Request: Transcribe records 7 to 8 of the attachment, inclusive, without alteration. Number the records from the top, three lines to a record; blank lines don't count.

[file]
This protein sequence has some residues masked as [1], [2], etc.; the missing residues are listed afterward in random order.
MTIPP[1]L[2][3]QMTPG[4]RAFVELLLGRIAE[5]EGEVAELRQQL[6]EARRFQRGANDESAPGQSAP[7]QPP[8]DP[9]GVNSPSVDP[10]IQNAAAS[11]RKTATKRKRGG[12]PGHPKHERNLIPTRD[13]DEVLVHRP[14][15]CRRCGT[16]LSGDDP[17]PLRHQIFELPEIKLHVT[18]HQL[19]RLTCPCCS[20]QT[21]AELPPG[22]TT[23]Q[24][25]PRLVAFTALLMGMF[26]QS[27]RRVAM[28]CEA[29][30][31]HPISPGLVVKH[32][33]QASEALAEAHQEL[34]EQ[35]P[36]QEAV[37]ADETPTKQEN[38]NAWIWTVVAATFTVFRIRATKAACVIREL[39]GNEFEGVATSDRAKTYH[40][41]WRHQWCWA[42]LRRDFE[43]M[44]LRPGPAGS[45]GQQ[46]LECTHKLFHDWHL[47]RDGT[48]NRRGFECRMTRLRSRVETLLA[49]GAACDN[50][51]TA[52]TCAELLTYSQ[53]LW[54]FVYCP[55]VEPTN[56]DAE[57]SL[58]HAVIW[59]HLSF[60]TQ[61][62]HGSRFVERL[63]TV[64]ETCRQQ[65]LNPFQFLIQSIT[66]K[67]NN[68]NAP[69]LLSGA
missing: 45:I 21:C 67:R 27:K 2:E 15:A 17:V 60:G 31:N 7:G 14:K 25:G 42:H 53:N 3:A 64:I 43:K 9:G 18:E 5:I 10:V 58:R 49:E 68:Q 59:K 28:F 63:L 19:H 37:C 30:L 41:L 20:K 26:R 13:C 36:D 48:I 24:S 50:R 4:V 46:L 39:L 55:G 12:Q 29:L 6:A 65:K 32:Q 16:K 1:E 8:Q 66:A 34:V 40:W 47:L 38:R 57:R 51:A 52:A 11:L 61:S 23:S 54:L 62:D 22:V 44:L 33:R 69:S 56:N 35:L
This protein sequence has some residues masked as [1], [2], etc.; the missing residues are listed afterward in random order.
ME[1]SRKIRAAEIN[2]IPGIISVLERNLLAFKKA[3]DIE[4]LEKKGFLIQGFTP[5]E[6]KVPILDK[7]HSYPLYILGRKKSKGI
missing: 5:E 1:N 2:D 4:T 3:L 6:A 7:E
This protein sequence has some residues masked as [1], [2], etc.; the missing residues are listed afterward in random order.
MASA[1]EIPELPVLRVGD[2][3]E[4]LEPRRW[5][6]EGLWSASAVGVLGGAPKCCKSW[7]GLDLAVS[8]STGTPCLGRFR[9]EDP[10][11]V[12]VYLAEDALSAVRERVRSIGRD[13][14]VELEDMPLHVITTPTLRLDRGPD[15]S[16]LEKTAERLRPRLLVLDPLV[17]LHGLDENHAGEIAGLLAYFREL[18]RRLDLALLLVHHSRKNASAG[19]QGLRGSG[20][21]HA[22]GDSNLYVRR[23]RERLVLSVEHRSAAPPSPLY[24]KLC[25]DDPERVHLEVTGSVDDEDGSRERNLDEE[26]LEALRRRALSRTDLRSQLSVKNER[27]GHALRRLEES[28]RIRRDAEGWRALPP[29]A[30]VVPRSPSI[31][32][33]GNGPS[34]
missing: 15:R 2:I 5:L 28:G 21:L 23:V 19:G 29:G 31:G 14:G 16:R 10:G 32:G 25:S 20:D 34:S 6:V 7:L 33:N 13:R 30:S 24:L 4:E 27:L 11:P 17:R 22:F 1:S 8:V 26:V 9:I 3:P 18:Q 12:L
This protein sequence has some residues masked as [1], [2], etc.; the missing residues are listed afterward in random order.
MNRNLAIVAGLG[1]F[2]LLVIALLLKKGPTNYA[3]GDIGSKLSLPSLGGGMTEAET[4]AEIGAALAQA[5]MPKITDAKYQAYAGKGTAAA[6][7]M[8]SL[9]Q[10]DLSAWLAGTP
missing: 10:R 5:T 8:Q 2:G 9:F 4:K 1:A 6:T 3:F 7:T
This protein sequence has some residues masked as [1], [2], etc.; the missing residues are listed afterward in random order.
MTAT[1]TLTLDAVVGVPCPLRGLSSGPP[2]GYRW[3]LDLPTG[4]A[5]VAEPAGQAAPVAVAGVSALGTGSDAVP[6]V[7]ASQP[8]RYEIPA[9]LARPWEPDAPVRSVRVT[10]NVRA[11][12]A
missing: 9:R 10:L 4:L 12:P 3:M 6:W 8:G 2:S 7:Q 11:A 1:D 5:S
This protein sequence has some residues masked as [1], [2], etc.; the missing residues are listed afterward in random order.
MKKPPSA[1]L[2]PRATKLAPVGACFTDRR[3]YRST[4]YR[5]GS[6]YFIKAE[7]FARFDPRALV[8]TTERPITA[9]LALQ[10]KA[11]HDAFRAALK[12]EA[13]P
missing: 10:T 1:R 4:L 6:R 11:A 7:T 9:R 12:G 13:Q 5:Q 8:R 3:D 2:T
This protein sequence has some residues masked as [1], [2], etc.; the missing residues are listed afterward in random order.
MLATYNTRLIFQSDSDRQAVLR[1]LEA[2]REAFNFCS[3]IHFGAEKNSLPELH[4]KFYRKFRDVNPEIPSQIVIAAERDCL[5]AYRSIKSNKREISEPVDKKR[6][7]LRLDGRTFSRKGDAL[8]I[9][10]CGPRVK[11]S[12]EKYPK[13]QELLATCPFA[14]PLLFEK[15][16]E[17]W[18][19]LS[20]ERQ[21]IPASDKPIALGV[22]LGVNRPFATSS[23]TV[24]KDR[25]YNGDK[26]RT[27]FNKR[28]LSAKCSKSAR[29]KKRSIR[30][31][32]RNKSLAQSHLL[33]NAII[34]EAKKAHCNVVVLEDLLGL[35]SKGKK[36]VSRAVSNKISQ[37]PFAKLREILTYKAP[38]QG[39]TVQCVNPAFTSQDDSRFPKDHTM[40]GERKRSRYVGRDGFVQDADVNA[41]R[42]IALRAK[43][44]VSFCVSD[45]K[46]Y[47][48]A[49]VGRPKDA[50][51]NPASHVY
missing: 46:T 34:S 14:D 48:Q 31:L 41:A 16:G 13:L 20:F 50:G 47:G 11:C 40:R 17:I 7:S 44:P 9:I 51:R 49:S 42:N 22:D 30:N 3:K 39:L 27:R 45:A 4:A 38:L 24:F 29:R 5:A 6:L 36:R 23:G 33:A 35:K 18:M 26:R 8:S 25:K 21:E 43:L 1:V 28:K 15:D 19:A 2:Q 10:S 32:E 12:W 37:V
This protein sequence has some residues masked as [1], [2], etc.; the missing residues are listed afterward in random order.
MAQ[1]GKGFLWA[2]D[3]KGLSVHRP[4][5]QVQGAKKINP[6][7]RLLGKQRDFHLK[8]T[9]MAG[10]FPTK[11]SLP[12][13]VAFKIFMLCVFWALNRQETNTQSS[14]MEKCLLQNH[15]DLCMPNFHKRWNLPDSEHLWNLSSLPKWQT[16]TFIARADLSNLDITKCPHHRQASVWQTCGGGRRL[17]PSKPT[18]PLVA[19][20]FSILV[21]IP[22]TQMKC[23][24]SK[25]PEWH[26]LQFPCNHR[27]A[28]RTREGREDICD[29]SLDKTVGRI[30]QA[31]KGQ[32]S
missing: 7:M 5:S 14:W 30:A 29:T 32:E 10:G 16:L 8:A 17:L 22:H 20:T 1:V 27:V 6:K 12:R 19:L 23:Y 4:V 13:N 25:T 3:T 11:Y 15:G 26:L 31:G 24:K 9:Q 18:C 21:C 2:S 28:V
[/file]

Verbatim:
This protein sequence has some residues masked as [1], [2], etc.; the missing residues are listed afterward in random order.
MLATYNTRLIFQSDSDRQAVLR[1]LEA[2]REAFNFCS[3]IHFGAEKNSLPELH[4]KFYRKFRDVNPEIPSQIVIAAERDCL[5]AYRSIKSNKREISEPVDKKR[6][7]LRLDGRTFSRKGDAL[8]I[9][10]CGPRVK[11]S[12]EKYPK[13]QELLATCPFA[14]PLLFEK[15][16]E[17]W[18][19]LS[20]ERQ[21]IPASDKPIALGV[22]LGVNRPFATSS[23]TV[24]KDR[25]YNGDK[26]RT[27]FNKR[28]LSAKCSKSAR[29]KKRSIR[30][31][32]RNKSLAQSHLL[33]NAII[34]EAKKAHCNVVVLEDLLGL[35]SKGKK[36]VSRAVSNKISQ[37]PFAKLREILTYKAP[38]QG[39]TVQCVNPAFTSQDDSRFPKDHTM[40]GERKRSRYVGRDGFVQDADVNA[41]R[42]IALRAK[43][44]VSFCVSD[45]K[46]Y[47][48]A[49]VGRPKDA[50][51]NPASHVY
missing: 46:T 34:S 14:D 48:Q 31:L 41:A 16:G 13:L 20:F 50:G 47:G 11:C 40:R 17:I 7:S 44:P 9:I 51:R 49:S 42:N 22:D 30:N 3:K 39:L 27:R 45:A 4:A 38:L 24:F 29:R 5:A 6:L 36:R 23:G 33:A 35:K 18:M 26:R 8:S 25:K 21:E 43:L 1:V 28:K 15:D 19:A 2:Q 10:S 32:E 12:W 37:V
This protein sequence has some residues masked as [1], [2], etc.; the missing residues are listed afterward in random order.
MAQ[1]GKGFLWA[2]D[3]KGLSVHRP[4][5]QVQGAKKINP[6][7]RLLGKQRDFHLK[8]T[9]MAG[10]FPTK[11]SLP[12][13]VAFKIFMLCVFWALNRQETNTQSS[14]MEKCLLQNH[15]DLCMPNFHKRWNLPDSEHLWNLSSLPKWQT[16]TFIARADLSNLDITKCPHHRQASVWQTCGGGRRL[17]PSKPT[18]PLVA[19][20]FSILV[21]IP[22]TQMKC[23][24]SK[25]PEWH[26]LQFPCNHR[27]A[28]RTREGREDICD[29]SLDKTVGRI[30]QA[31]KGQ[32]S
missing: 7:M 5:S 14:W 30:A 29:T 32:E 10:G 16:L 8:A 17:L 22:H 20:T 1:V 27:V 6:K 12:R 19:L 23:Y 4:V 13:N 25:T 3:T 11:Y 15:G 26:L 31:G 24:K 9:Q 18:C 21:C 2:S 28:V